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When Panic Attacks
When Panic Attacks


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Online learning resources for diabetes, asthma, hypertension, and nutrition.
Diabetes 101: Learn more about diabetes, managing your blood sugar levels, and your diet.
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Hypertension 101: Learn more about hypertension and managing your blood pressure.
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Parenting: Growing in Good Health

Blow the House Down: Asthma in the Family

By Elissa Sonnenberg



Nicholas' first bout with asthma took us by surprise. I had convinced myself that Nicholas had his father's healthy lungs, not the weak ones that had left me asthmatic through much of my youth.



As a parent, I've learned that even the smallest sound in the middle of the night can jettison me from deep sleep to adrenaline-filled action. I'll never forget the first time I heard my two-year-old wheeze. Through the static of the baby monitor, his low rasps quickly accelerated into deep, thick coughs and shallow breaths, frightening sounds that brought back painful memories of my own childhood.

Nicholas' first bout with asthma took us by surprise. I had convinced myself that Nicholas had his father's healthy lungs, not the weak ones that had left me asthmatic through much of my youth. Surely my oldest boy, with his tall, stocky build and crystal blue eyes, was destined for more than sitting breathless on the sidelines during kickball games and sifting through piles of homework after weeks missed from school.

With questions and guilt swirling through my head, my only clear thought was to call the doctor, who recommended we bring Nicholas in to the office the next morning. Between crying and wheezing, Nicholas might have managed another hour of sleep that night. We beat the staff to the office by at least a half-hour. Big coughs still racked his body. His breathing was labored. When the doctor heard Nicholas try to inhale and exhale, he was noticeably alarmed, and told us he had sent children in better shape to the hospital.

We then set out on a road that I knew all too well. Our hands full of prescriptions, we spent the next four hours tracking down a nebulizer, a breathing machine through which Nicholas could inhale the liquid medicine that would open his breathing passages.

Life with "Buzz"

At home with this odd, beige box — complete with clear, snaky tubes — we settled Nicholas down for his first dose. We strapped the small mask over his mouth and nose. We hid our own fears and called him Buzz Lightyear, playing on his admiration of the self-assured space ranger in Toy Story. After several asthma attacks, Nicholas came to regard his sessions as his special "space man" times, when he could listen to quiet stories and cuddle with Mom or Dad.

Once Nicholas had a friend over for a play date shortly after recovering from a cold and an asthma episode. He still needed treatments, so in the middle of their visit, he had to sit down and put on his mask. His friend was enthralled, and wanted me to let him try on the mask. So much for my concerns about Nicholas being viewed as a weakly outcast.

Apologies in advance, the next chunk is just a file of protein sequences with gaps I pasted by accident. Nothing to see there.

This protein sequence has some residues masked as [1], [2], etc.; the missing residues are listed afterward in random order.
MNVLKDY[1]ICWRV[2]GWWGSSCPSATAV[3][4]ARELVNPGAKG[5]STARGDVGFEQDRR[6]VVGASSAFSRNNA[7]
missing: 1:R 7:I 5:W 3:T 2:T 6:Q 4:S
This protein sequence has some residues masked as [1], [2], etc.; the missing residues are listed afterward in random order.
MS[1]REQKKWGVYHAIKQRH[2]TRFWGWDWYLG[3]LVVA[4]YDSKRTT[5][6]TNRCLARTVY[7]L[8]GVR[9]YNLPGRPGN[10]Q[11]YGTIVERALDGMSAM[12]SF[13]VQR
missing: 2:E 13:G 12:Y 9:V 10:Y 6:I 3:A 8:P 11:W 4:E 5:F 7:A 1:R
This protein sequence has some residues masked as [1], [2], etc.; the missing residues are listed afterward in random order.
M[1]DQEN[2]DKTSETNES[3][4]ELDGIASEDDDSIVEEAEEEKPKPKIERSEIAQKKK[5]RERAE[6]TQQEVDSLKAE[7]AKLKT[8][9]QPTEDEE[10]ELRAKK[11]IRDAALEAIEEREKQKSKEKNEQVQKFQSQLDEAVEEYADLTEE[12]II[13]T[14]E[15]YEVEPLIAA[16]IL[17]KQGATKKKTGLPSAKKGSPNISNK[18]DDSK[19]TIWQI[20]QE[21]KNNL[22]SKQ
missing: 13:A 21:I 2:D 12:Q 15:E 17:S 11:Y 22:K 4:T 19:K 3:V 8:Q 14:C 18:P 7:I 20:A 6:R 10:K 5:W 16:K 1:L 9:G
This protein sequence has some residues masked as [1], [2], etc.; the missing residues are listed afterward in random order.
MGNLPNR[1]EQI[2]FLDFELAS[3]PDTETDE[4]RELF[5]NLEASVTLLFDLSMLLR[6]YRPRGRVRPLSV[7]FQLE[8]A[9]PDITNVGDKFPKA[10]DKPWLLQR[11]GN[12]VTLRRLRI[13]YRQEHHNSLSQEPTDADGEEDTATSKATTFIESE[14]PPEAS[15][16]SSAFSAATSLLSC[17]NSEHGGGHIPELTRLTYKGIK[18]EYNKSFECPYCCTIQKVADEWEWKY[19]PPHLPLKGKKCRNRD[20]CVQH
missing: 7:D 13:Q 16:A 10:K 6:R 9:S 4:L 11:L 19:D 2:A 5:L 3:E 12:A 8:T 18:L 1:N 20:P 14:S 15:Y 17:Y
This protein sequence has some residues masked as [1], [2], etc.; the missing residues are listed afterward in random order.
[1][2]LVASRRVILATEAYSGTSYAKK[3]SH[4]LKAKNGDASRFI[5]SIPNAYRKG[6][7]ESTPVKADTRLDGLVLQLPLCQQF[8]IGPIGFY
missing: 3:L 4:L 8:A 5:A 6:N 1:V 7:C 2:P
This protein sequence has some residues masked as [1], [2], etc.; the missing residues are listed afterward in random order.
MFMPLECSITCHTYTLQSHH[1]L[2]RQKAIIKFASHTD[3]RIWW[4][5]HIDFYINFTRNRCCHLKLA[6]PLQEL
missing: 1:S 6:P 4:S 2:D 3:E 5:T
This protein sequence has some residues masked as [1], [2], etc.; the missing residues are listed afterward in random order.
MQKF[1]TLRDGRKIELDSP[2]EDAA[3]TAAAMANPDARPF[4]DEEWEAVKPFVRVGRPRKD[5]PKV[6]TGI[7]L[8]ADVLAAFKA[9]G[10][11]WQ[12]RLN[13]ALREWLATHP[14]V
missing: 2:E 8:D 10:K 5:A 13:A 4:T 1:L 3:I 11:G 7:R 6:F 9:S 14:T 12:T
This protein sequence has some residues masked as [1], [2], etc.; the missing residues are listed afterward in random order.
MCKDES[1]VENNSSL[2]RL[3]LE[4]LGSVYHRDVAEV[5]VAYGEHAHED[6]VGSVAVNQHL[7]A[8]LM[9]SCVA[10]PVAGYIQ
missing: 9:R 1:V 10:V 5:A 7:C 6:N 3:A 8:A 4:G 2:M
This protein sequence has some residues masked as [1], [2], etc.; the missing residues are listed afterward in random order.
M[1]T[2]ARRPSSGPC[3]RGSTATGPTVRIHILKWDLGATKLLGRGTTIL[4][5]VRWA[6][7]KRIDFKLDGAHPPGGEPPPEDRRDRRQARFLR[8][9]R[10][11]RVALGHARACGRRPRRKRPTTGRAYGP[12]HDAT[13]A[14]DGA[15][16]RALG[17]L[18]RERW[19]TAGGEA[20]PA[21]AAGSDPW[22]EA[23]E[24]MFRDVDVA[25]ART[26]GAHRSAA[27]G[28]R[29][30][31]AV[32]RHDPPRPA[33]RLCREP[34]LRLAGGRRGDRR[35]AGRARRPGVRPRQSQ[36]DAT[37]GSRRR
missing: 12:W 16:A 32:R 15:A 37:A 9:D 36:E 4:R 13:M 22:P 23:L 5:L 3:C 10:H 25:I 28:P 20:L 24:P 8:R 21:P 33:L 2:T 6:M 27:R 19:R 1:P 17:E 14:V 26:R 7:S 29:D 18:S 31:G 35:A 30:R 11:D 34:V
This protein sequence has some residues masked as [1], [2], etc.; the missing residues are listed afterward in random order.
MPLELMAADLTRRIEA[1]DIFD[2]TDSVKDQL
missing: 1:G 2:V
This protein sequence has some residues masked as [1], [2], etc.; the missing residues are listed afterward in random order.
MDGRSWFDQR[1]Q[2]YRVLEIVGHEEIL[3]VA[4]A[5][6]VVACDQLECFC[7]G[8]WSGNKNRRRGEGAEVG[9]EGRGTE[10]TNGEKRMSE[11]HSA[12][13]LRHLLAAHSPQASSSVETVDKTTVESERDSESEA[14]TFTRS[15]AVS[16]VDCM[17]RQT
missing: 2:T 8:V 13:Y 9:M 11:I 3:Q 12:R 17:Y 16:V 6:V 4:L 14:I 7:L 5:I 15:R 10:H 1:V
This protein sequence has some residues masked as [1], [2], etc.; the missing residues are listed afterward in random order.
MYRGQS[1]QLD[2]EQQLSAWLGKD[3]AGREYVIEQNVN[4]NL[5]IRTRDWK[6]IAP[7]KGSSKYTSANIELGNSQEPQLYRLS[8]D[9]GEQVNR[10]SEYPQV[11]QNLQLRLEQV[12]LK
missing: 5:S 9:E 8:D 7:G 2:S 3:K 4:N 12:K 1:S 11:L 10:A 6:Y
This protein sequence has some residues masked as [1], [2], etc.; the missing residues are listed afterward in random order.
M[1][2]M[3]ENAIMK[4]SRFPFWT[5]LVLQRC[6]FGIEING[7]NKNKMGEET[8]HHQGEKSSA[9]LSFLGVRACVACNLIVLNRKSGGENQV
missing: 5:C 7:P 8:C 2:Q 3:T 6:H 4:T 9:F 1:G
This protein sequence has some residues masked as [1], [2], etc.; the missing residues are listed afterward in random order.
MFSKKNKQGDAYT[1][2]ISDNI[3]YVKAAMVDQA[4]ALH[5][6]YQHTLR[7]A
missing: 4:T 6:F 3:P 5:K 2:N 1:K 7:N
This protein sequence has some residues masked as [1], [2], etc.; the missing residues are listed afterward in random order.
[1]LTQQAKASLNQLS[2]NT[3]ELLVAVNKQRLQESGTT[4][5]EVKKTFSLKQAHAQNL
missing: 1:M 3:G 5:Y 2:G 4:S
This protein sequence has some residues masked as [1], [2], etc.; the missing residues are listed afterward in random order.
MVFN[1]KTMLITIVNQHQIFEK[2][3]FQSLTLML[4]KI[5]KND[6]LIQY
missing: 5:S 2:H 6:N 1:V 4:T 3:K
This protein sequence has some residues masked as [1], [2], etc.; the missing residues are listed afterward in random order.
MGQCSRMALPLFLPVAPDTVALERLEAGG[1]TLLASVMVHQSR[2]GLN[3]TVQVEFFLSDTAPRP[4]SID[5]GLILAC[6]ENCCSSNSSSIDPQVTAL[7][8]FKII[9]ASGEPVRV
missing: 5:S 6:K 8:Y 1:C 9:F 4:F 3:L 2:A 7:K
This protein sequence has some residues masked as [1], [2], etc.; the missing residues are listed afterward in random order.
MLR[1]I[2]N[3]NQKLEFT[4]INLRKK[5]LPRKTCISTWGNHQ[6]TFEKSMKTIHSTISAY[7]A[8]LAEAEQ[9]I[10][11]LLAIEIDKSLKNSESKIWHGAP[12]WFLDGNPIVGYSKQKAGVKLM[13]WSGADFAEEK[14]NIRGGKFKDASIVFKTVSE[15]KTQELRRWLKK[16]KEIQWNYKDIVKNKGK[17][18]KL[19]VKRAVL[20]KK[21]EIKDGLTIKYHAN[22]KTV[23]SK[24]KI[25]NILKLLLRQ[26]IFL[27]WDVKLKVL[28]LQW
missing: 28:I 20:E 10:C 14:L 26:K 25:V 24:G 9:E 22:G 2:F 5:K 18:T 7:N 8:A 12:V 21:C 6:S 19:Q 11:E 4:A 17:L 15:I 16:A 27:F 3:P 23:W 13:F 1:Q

But it wasn't always smooth sailing.

When Nicholas had the flu, breathing treatments helped him for only an hour or so before the wheezing coughs returned. Like me, he eventually needed steroids, nasty-tasting clear liquid that Nicholas had to take, often in the middle of the night, to quell his coughs. The hyperactivity caused by the breathing treatments was hard enough — steroids only intensified it. The normal exuberance of a preschooler seemed tame compared to the whirlwind of destruction Nicholas became when asthma medicines raced through his body.

Lessons learned

Watching your child through illness, especially chronic illness, is never easy. Seeing your own weaknesses reflected in your child’s innocent eyes only intensifies the pain. To this day, his every cough makes my chest ache; after every sleepless night the dark circles under his eyes mirror my own.

Despite hardships, Nicholas' stamina has taught me an important lesson about adapting and ability. Never once has he complained about his breathing treatments. Before he developed asthma, he would sometimes stubbornly refuse to take medicines. Now he accepts them with a startling maturity. He doesn't even revolt on the few days when he has to stay inside during playground time at school — he plays with friends or works on favorite lessons of his own

Great strides

Today, with the help of Nicholas' allergist, we try to keep his treatments and diagnoses kid-friendly. He loves checking his progress at the specialist's office, where he plays the Big Bad Wolf in a computer simulation — while he tries to blow down all three pigs' houses with one breath, a program measures his ever-growing lung capacity.

At nearly five years old, Nicholas enjoys measuring his own peak airflow every day, and even learned to count into the hundreds by watching the peak-flow monitor's gauge carefully. With continued diligence, I believe he is much further on the road to outgrowing his symptoms than I was at his age. For me, Kindergarten was the first of long years of sickness, days spent at home and friendships interrupted. For Nicholas, who has been symptom-free all year, Kindergarten holds the promise of better health.

In Nicholas' world, life is always full of new surprises, like nebulizers and Pokemon, chewable medicines and Power Rangers. And I can breathe a little easier as I watch him take each new day, and each new challenge, right in stride.




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